You Need Courage (to Make Food)

by Cara Dong '2023

“What do you want to eat for dinner?” 

Fiona, my roommate for a year, asked me for the third time that evening two weeks ago. I had no clue as always, just like how I was with almost everything in my life.

“I know what you are going to say.” She put a hand up like a stop sign and spoke again before I could respond with my usual answer. “‘Anything’, right?” Then we broke into laughter simultaneously.

It was our routine. Starting with her asking for my dinner advice and me giving her nothing. We decided to look for some fancy food in a takeout app and not waste the last day of discounts that we had. Not surprisingly, we failed. The reason was as simple as a one-digit addition and multiplication: one dinner each day for the seven days of the week plus several random lunches. How could there be anything left when almost all the restaurants near us available for takeout had been tried?

“You know what, why don’t we just make something for ourselves?” Fiona said a moment later, frustrated by the search. “It can’t be that hard, right? Our moms have been doing so for such a long time!” 

I didn’t know about her but honestly speaking, I didn’t dare to cook. My fear of the heat, of the fire (especially that of the stove), gives me the shivers anytime I think of the word “cooking”. Besides, neither of us had any experience with making food before that day. I looked at her, trying to decipher if she was serious and questioned, “Do you think we can?”

She nodded without any hesitation and looked me back in the eyes with the kind of sternness as if we were heading towards a battle and possibly not returning. It was typical Fiona, the girl who fears nothing (which I secretly wished I could be). I knew her answer immediately. Her gaze was fixed on mine and was contagious, wiping away the anxiety that I showed with the thought of fire. Just this time, I thought to myself, I would try to ignore the unbearable heat and be more courageous than I had in a long time. 

Spaghetti was our decision, which was not a hard one for beginners. So we decided to add cream and ham instead of plain sauce to add to its difficulty level and to spray some fun on our first try at cooking. As soon as we started preparing, things moved more smoothly than I had expected. We wrote down the recipe and followed it step by step. As I tried to cut a large piece of ham into pieces with similar sizes, the worry that had been hovering over me since we made the decision to make food gradually waned. I began to feel the relaxation of taking some time off from studying during the quarantine. I bet Fiona felt the same since she was humming along to a song that I didn’t know the name of.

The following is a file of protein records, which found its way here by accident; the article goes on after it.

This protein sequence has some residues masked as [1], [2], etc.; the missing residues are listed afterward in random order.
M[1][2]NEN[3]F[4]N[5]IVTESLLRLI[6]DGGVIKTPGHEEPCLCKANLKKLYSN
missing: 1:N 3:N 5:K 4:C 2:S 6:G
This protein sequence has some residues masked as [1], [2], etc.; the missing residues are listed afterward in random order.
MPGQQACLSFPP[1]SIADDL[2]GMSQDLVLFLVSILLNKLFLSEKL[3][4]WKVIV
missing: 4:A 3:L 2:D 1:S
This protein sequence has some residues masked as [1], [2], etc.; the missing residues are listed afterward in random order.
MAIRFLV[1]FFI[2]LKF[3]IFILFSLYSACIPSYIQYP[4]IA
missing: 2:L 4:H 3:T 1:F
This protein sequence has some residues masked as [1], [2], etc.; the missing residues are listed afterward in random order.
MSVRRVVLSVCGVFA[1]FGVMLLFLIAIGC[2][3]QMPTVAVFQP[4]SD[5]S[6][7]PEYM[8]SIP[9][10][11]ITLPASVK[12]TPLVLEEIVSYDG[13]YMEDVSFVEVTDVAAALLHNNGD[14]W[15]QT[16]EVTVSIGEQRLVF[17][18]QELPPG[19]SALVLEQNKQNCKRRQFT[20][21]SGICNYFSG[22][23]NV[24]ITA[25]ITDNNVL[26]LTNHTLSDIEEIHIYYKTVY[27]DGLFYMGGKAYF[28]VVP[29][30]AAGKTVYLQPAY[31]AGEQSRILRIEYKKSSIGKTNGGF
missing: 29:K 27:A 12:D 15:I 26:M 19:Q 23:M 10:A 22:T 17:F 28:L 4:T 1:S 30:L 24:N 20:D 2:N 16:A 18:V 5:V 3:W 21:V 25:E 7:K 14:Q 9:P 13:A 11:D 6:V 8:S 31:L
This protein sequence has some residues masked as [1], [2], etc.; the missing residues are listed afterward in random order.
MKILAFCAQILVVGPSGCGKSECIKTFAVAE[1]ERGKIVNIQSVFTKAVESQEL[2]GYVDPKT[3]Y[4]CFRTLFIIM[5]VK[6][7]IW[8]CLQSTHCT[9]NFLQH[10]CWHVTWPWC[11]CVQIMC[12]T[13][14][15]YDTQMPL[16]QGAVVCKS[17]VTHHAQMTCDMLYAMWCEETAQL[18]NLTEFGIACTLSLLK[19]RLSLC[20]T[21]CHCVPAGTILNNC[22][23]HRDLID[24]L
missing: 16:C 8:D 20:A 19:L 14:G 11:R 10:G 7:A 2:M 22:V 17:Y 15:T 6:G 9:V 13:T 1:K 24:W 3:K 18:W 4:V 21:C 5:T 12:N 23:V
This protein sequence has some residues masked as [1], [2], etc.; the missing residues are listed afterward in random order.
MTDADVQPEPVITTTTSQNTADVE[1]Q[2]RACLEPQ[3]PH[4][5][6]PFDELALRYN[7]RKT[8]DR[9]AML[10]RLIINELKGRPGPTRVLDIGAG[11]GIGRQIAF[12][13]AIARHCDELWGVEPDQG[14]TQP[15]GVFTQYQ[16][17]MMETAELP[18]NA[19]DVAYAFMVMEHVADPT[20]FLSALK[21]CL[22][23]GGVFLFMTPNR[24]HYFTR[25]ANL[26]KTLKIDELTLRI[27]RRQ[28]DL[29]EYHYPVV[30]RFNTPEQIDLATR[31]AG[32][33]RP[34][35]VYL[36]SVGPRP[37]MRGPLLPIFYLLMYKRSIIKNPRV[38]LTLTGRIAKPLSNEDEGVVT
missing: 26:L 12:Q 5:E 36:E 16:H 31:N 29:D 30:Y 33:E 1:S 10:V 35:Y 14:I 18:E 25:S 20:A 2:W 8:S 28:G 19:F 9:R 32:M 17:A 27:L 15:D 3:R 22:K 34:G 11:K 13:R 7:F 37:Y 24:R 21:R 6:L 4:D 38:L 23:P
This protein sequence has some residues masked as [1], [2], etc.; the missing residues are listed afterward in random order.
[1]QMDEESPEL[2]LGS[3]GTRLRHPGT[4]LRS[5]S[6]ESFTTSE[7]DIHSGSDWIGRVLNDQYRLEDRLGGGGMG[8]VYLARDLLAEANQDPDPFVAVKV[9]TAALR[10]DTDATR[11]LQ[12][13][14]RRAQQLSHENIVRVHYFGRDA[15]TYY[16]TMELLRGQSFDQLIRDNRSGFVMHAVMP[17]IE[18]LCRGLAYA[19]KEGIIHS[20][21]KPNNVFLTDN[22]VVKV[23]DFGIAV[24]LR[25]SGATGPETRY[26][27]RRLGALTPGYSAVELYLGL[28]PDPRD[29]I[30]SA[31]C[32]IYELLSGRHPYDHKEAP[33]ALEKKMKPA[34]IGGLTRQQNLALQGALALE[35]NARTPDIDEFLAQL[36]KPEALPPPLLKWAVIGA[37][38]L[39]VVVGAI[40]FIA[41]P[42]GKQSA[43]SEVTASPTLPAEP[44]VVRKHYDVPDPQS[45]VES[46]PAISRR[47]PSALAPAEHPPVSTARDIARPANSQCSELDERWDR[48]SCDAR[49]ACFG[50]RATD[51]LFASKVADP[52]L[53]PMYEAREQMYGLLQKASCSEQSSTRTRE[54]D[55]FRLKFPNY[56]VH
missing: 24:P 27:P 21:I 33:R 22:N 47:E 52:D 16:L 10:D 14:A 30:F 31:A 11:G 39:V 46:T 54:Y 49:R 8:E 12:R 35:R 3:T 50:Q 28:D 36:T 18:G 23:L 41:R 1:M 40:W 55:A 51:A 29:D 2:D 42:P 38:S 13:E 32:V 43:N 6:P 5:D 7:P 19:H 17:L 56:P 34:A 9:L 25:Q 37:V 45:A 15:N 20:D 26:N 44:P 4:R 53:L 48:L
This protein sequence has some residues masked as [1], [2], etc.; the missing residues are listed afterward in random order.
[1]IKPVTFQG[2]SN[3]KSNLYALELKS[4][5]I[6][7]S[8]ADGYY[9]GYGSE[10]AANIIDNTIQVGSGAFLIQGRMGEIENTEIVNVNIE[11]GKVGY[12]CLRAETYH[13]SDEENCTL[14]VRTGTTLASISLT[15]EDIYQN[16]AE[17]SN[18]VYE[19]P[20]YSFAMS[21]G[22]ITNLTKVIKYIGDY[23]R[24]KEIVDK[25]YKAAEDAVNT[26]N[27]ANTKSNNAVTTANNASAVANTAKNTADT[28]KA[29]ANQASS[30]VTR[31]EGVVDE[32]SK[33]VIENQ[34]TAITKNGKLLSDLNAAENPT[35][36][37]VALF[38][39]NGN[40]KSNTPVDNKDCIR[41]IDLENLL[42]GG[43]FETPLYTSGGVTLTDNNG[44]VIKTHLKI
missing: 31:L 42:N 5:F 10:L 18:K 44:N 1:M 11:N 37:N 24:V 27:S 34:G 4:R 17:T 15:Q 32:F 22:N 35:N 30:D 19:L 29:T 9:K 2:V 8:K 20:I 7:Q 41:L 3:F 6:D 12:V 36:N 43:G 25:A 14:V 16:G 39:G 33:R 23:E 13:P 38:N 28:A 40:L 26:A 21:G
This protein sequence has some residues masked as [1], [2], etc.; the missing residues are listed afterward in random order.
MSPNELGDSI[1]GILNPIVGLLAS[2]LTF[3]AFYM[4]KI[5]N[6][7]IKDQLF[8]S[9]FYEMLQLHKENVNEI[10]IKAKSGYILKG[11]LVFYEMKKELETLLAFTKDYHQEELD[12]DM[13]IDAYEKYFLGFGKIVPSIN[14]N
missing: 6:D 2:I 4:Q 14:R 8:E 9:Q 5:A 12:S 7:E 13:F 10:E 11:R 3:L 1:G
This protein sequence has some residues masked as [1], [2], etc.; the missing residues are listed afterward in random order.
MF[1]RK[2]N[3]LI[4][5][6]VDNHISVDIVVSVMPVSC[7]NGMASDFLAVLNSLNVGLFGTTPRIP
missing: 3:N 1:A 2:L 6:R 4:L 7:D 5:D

When it came to the point of boiling water in the pot to make spaghetti, Fiona walked to the stove. I felt somehow relieved. But she stopped in the middle as if something came to her mind all of a sudden. 

“Why don’t you try to ignite it?” She turned around and smiled at me. I stepped back instinctively and felt the uneasiness creeping up my back. But she came up and pushed me gently towards the stove even though I tried to resist it. “It won’t hurt,” she said lightheartedly. “You just need some courage.”

Finally, I stood in front of the stove, working hard to prepare myself for the upcoming mission. Yes, a mission. I didn’t know how long it went, but I could almost hear the loud click of the switch when it was turned, so loud that it’s deafening my ears. I could almost smell the heated air around the fire. I could…

And then a click. My thoughts were on the right track again as if this crisp sound had dragged them back forcefully. My mind was blank for a moment. I found my hand on the switch of the stove. It was already on. Right above it was Fiona’s hand. She had helped me take the step before I could even run away. I realized that everything–the sound, the smell–was not my hallucinations. Gazing at the quivering flames, I suddenly found that they were not as intimidating as they used to be. They were dancing.

Later on, when I was told to do a hand-stand t-shirt challenge as a part of the final evaluation for my yoga class, I felt intimidated. However, as I thought of how we prepared our spaghetti for the first time and how I ignited the stove, my heart was suddenly filled with courage. The challenge was no longer a challenge but a task to be done.

Most of the time, our life is an unprepared dish. Some find it difficult to ignite the fire while some find it scary to flip the meat in the pan. However, most of the time, all you need is a bowl of cream and ham to push a little bit forward. Just like how you need a teaspoon of courage to embrace new things. All is savoring after that.

super delicious spaghetti!
picture of us two

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